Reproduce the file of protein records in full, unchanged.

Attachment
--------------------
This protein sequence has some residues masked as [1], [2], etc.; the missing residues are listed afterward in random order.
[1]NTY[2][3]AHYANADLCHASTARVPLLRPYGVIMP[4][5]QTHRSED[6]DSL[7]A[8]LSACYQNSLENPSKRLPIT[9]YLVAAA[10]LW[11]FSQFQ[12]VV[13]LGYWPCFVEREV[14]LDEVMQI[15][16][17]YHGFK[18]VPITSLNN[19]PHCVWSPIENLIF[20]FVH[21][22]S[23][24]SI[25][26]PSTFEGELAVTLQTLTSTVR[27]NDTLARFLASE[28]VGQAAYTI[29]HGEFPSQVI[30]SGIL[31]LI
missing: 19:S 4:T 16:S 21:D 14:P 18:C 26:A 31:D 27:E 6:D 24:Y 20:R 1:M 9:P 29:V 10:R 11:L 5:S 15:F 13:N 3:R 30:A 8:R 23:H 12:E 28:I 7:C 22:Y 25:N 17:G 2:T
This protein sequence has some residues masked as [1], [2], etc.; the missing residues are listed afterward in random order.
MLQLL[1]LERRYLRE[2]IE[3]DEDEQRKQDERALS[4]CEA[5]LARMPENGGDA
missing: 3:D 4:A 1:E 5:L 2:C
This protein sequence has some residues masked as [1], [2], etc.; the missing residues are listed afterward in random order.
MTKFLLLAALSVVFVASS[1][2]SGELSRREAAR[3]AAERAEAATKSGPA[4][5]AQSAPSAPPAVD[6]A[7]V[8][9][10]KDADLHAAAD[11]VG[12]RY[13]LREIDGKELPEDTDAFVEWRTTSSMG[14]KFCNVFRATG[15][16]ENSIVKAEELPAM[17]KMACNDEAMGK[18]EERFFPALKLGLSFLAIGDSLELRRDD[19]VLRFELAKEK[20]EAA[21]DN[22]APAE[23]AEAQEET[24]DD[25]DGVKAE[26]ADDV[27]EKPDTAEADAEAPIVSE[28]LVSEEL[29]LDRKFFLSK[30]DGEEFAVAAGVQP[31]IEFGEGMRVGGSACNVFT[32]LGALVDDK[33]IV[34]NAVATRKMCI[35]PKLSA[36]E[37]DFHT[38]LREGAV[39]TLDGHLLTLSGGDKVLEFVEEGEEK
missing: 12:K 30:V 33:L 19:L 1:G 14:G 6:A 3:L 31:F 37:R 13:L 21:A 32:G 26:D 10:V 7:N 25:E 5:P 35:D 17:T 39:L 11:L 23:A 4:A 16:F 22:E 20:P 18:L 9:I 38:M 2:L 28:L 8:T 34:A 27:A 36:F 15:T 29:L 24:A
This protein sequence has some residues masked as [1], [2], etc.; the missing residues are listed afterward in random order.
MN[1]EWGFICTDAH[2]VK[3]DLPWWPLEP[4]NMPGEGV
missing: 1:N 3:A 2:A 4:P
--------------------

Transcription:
This protein sequence has some residues masked as [1], [2], etc.; the missing residues are listed afterward in random order.
[1]NTY[2][3]AHYANADLCHASTARVPLLRPYGVIMP[4][5]QTHRSED[6]DSL[7]A[8]LSACYQNSLENPSKRLPIT[9]YLVAAA[10]LW[11]FSQFQ[12]VV[13]LGYWPCFVEREV[14]LDEVMQI[15][16][17]YHGFK[18]VPITSLNN[19]PHCVWSPIENLIF[20]FVH[21][22]S[23][24]SI[25][26]PSTFEGELAVTLQTLTSTVR[27]NDTLARFLASE[28]VGQAAYTI[29]HGEFPSQVI[30]SGIL[31]LI
missing: 19:S 4:T 16:S 21:D 14:P 18:C 26:A 31:D 27:E 6:D 24:Y 20:R 1:M 9:P 29:V 10:R 11:L 5:S 15:F 13:N 3:R 30:A 8:R 23:H 12:E 28:I 7:C 22:Y 25:N 17:G 2:T
This protein sequence has some residues masked as [1], [2], etc.; the missing residues are listed afterward in random order.
MLQLL[1]LERRYLRE[2]IE[3]DEDEQRKQDERALS[4]CEA[5]LARMPENGGDA
missing: 3:D 4:A 1:E 5:L 2:C
This protein sequence has some residues masked as [1], [2], etc.; the missing residues are listed afterward in random order.
MTKFLLLAALSVVFVASS[1][2]SGELSRREAAR[3]AAERAEAATKSGPA[4][5]AQSAPSAPPAVD[6]A[7]V[8][9][10]KDADLHAAAD[11]VG[12]RY[13]LREIDGKELPEDTDAFVEWRTTSSMG[14]KFCNVFRATG[15][16]ENSIVKAEELPAM[17]KMACNDEAMGK[18]EERFFPALKLGLSFLAIGDSLELRRDD[19]VLRFELAKEK[20]EAA[21]DN[22]APAE[23]AEAQEET[24]DD[25]DGVKAE[26]ADDV[27]EKPDTAEADAEAPIVSE[28]LVSEEL[29]LDRKFFLSK[30]DGEEFAVAAGVQP[31]IEFGEGMRVGGSACNVFT[32]LGALVDDK[33]IV[34]NAVATRKMCI[35]PKLSA[36]E[37]DFHT[38]LREGAV[39]TLDGHLLTLSGGDKVLEFVEEGEEK
missing: 12:K 30:V 33:L 19:L 1:G 14:G 6:A 3:L 31:F 37:R 13:L 21:A 32:G 26:D 10:V 7:N 25:E 5:P 35:D 17:T 39:L 11:L 23:A 4:A 16:F 22:E 20:P 18:L 9:I 38:M 2:L 28:L 8:T 34:A 27:A 36:F 15:T 29:L 24:A
This protein sequence has some residues masked as [1], [2], etc.; the missing residues are listed afterward in random order.
MN[1]EWGFICTDAH[2]VK[3]DLPWWPLEP[4]NMPGEGV
missing: 1:N 3:A 2:A 4:P